I noticed, when trying to call this API from within the developer portal, that the header was already provided. I did not have to provide it myself for the Echo API


Then it dawned to me: I didn’t bother to add my API to one of the (default) products! In the API configuration, you can see in which products your API is included:


I quickly included my API into the Starter and Unlimited products and saved.


Seconds later, refreshing the developer portal for my own API gave me the following result:


Now, sitting here and writing this up, I still don’t have my API working, but at least some poor soul will perhaps some day have the same issue and find this page.

Lesson learned

Always add your API to your product()s, or you will not be able to call them.


Hope this helps at least someone, since I didn’t find this within the MANY Google searches I performed.



Let Git ignore modifications to a file


Lately, at Belgium, we have been working on an internal project after hours and during a hack day. The project and the technology allow some of us, myself included, to get out of our shell and gives us a chance to work with technology we are unfamiliar with.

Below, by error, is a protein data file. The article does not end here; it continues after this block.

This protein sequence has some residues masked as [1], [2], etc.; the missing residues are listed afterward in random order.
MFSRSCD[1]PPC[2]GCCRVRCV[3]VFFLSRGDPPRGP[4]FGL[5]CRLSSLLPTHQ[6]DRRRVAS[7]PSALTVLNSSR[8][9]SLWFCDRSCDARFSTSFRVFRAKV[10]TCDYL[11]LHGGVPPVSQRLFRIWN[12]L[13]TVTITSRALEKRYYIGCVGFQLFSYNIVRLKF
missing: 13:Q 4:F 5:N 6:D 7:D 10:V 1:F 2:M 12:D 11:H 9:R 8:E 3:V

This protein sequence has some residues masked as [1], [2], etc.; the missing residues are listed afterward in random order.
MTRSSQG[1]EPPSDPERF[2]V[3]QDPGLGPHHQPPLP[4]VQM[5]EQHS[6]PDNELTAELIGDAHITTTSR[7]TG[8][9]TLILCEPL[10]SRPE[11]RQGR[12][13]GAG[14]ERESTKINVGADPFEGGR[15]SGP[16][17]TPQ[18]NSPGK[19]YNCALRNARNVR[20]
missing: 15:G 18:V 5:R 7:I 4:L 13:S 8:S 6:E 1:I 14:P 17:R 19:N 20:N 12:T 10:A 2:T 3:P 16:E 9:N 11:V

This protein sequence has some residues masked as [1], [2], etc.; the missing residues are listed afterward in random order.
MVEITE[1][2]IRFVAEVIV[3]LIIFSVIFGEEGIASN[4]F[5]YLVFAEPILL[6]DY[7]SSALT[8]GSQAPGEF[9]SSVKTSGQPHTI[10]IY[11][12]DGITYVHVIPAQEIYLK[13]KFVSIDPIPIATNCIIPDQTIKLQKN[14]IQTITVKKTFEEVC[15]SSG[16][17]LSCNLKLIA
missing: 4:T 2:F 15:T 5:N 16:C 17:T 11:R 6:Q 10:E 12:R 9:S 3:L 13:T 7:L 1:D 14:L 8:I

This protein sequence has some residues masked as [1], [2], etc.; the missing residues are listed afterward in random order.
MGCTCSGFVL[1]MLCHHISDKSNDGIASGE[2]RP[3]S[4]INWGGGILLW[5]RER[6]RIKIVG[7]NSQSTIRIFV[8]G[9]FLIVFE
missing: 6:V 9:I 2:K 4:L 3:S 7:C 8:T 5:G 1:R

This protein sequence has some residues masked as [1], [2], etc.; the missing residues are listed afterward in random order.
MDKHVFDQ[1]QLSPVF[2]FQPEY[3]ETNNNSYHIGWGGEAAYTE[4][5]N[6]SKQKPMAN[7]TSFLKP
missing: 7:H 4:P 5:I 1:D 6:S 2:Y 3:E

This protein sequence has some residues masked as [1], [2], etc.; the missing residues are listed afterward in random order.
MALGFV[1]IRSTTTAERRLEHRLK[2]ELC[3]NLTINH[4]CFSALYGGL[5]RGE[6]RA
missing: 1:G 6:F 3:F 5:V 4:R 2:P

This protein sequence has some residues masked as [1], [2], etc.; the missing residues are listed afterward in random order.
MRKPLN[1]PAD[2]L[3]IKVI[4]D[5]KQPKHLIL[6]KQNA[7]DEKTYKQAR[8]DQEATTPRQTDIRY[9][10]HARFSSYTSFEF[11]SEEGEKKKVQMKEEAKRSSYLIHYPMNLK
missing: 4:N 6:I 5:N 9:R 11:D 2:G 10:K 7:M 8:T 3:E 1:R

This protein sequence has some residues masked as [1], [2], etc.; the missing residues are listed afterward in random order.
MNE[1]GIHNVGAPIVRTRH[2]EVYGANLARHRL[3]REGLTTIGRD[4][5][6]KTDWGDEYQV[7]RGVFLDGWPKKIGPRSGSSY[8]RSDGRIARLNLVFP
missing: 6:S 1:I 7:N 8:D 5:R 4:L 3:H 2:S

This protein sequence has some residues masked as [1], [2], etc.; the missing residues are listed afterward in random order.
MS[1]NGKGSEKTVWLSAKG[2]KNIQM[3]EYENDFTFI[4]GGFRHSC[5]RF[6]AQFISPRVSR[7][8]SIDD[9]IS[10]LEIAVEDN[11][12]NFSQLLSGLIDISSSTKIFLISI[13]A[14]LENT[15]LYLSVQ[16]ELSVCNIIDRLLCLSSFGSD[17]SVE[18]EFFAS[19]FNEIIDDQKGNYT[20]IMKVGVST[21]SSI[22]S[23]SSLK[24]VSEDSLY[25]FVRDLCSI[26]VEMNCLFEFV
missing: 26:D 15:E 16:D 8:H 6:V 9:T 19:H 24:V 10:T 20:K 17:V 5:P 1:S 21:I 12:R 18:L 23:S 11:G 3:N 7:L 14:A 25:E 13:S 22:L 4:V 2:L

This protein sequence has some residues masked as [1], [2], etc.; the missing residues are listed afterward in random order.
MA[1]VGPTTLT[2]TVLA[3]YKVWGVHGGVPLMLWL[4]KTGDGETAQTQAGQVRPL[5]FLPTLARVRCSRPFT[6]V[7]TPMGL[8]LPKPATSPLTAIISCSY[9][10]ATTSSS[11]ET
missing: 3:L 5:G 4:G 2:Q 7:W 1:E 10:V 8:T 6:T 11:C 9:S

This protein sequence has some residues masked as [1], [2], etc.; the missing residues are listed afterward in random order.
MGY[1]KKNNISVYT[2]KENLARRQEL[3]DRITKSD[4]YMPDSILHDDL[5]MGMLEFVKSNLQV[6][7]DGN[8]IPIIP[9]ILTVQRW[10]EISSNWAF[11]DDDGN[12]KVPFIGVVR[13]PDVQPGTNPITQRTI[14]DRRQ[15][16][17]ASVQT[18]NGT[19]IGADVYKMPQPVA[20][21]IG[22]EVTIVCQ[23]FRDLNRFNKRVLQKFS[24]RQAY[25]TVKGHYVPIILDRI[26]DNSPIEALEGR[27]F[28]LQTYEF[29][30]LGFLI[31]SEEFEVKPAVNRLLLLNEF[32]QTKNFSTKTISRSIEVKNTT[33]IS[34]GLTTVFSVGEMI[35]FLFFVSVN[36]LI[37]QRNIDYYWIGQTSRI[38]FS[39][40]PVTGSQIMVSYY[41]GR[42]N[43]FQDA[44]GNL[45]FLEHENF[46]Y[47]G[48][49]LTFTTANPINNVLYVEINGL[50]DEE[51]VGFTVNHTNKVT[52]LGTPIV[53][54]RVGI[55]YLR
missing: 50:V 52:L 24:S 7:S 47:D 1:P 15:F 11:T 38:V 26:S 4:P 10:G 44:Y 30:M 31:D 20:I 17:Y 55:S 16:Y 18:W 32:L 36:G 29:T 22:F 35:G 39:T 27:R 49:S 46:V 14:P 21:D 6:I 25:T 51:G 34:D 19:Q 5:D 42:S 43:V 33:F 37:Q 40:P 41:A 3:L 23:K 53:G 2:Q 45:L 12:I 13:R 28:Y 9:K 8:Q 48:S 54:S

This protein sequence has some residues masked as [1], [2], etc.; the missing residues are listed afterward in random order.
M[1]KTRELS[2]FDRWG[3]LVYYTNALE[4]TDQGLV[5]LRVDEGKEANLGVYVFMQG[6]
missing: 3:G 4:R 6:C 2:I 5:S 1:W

It is a really interesting work environment and this has sparked my interest in some of the things I haven’t had a chance yet to become familiar with. One of those things was Git. I have experience using TFS (Team Foundation Server) on-premise and VSTS (Visual Studio Team Services), in the cloud.

While setting up VSTS, one is give the option to choose for TFVC (Team Foundation Version Control) or Git. Until now, the safe choice had always been TFVC. This project finally let me work with Git and I must say I learned a lot from this!


This post is not an overview on what the differences between the two are (you can find that here), but rather a difficulty I had during development.

Don’t check-in credentials in web.config

The setup and baseline of the projects were in .NET and were done by a colleague of mine familiar with it already. One of the things I encountered was the fact that we worked with Azure DocumentDb and we need to store the DocumentDb URI and key in the web.config file. However, we can’t have them in the file itself as this is in no way secure.

However, when committing or pushing changes in my local branch to the remote server, I always needed to restore the web.config in its original state. Afterwards, to test the local version again, I needed to include them again. A real problem, as this is quite cumbersome and easily forgotten.